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1. To be understandable or coherent. These numbers don't make sense. How can there be a deficit if we also have an excess? I've tried asking him but his explanations aren't making any sense.
2. To be practical or seem like a good idea. It doesn't make sense to drive all the way home when we'll need to leave again almost as soon as we get there. If you think you might want to go to college there, visiting for a weekend just makes sense.
Farlex Dictionary of Idioms. © 2015 Farlex, Inc, all rights reserved.
to be understandable. John doesn't make sense. What John says makes sense to me.
McGraw-Hill Dictionary of American Idioms and Phrasal Verbs. © 2002 by The McGraw-Hill Companies, Inc.
1. Be understandable. This usage, first recorded in 1686, is often used in a negative context, as in This explanation doesn't make sense.
2. Be reasonable, wise, or practical, as in It makes sense to find out first how many will attend the conference. This term employs sense in the meaning of "what is reasonable," a usage dating from 1600. In Britain it is also put as stand to sense.
The American Heritage® Dictionary of Idioms by Christine Ammer. Copyright © 2003, 1997 by The Christine Ammer 1992 Trust. Published by Houghton Mifflin Harcourt Publishing Company. All rights reserved.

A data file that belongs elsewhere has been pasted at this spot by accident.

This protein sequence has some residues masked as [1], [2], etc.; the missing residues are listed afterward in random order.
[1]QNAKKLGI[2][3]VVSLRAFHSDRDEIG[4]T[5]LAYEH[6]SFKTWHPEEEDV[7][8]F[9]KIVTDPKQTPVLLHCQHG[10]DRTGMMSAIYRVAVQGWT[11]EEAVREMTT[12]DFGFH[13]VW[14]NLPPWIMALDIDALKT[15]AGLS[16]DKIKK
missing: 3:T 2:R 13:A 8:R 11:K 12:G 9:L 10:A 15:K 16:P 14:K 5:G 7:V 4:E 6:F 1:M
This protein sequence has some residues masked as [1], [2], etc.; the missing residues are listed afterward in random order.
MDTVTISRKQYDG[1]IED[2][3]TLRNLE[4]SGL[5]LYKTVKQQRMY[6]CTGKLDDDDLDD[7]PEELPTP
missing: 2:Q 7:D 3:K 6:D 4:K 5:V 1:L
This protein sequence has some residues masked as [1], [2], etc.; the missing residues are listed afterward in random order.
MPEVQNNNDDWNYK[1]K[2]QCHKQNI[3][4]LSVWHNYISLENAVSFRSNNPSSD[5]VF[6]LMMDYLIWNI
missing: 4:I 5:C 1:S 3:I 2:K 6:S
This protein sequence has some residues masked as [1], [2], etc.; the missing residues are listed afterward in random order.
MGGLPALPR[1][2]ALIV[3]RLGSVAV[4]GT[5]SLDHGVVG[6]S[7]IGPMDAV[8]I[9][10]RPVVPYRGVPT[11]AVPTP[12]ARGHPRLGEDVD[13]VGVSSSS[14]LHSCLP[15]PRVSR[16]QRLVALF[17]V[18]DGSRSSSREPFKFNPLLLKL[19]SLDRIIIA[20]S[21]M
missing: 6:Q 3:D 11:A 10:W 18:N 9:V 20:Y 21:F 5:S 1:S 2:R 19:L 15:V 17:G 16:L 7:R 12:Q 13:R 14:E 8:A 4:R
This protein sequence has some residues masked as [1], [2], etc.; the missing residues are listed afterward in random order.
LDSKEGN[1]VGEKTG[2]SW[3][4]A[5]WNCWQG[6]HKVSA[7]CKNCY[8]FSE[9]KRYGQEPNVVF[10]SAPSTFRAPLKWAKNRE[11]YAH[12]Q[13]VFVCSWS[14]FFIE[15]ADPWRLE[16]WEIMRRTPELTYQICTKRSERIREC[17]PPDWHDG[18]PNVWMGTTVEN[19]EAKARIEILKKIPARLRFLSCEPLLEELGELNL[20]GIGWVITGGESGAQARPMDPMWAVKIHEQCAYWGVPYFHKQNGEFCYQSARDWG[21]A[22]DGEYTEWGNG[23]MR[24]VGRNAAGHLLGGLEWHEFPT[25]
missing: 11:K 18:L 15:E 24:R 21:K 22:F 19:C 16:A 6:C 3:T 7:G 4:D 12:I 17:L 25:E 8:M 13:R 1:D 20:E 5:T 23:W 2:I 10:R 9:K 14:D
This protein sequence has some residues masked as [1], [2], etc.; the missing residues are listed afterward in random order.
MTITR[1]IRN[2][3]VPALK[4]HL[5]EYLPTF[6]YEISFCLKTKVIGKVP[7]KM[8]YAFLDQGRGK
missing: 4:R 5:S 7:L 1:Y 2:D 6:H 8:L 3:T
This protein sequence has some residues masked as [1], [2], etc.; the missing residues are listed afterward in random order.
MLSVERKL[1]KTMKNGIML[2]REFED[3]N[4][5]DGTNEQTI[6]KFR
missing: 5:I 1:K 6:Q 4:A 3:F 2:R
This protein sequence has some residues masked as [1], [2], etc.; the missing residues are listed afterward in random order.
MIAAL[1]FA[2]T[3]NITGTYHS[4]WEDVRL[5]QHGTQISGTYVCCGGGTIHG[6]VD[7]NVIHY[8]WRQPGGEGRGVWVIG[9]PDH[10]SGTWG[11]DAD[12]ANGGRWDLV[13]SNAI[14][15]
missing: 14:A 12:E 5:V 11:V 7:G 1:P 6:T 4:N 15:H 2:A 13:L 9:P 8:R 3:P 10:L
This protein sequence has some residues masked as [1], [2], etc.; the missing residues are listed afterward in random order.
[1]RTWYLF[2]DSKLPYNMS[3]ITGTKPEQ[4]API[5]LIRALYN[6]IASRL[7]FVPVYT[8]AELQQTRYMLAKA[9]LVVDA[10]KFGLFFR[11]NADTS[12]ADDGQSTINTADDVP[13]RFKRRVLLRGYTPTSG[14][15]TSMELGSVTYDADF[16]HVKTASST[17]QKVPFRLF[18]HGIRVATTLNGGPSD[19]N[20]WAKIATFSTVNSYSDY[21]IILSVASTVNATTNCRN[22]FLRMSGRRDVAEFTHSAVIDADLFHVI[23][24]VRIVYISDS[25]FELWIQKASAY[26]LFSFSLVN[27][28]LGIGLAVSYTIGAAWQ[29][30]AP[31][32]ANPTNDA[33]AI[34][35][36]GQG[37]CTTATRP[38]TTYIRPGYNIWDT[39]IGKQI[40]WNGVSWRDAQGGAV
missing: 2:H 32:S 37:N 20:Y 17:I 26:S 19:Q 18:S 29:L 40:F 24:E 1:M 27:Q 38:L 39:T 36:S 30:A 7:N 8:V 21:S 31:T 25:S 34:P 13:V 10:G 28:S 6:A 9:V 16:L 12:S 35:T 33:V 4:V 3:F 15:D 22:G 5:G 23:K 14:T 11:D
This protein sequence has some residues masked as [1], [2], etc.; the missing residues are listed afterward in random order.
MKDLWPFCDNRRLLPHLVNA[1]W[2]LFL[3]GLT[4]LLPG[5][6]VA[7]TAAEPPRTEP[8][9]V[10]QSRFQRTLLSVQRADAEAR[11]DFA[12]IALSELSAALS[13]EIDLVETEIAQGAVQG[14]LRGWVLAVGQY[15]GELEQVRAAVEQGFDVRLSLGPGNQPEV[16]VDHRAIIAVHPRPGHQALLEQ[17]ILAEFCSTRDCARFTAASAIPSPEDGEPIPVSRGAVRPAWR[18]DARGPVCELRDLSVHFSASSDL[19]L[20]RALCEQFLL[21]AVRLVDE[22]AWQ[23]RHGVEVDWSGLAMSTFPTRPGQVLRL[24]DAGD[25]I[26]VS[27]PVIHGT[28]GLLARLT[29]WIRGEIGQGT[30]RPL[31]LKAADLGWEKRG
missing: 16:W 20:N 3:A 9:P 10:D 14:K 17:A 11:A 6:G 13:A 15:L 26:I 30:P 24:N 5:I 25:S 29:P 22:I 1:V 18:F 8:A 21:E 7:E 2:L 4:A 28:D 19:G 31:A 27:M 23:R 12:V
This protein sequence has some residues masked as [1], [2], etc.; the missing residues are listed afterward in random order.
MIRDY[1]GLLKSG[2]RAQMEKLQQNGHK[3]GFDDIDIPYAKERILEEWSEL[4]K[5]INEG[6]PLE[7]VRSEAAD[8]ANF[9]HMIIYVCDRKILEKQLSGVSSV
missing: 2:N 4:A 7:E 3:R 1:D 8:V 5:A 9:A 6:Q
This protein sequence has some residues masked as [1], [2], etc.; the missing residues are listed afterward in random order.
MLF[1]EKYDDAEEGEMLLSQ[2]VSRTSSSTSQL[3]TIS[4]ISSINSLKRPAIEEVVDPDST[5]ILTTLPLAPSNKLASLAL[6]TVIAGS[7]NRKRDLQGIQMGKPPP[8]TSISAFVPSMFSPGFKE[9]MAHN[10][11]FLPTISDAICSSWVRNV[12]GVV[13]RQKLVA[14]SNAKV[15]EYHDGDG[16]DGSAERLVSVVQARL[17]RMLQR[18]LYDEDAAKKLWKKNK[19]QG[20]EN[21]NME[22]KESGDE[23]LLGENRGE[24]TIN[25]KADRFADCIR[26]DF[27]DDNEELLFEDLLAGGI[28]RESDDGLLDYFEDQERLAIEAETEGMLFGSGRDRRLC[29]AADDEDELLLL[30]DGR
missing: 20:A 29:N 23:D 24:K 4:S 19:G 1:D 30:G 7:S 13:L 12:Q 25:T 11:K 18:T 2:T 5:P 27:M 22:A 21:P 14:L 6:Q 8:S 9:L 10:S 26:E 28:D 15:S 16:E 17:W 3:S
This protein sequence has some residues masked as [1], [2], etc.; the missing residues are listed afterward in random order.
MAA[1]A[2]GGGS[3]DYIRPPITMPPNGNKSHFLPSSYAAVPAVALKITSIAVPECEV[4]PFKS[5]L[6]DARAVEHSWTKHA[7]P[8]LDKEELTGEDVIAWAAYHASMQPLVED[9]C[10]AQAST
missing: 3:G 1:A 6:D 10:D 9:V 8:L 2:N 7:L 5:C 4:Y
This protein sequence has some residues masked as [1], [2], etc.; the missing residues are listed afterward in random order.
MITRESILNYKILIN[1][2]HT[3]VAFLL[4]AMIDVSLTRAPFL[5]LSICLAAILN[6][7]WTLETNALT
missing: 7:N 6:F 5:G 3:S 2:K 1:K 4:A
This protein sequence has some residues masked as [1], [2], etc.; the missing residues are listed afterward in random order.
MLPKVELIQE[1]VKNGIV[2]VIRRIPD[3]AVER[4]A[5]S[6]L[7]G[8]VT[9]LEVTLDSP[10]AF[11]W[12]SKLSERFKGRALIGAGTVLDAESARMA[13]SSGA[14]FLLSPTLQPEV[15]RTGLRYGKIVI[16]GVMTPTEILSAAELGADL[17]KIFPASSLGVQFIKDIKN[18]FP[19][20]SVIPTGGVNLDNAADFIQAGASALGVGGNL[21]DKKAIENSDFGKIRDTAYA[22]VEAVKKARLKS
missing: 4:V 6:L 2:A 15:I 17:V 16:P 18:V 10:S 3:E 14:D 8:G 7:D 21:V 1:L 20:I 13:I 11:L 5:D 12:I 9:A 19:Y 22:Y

1 have a meaning that you can easily understand: This sentence doesn’t make sense — there’s no verb in it.
2 be a sensible or practical thing to do: It makes sense to buy a house now because prices will certainly go up soon.
3 be easy to understand or explain: John wasn’t making much sense on the phone.
Farlex Partner Idioms Dictionary © Farlex 2017
1. To be coherent or intelligible: an explanation that made sense.
2. To be practical or advisable: It makes sense to go now.
American Heritage® Dictionary of the English Language, Fifth Edition. Copyright © 2016 by Houghton Mifflin Harcourt Publishing Company. Published by Houghton Mifflin Harcourt Publishing Company. All rights reserved.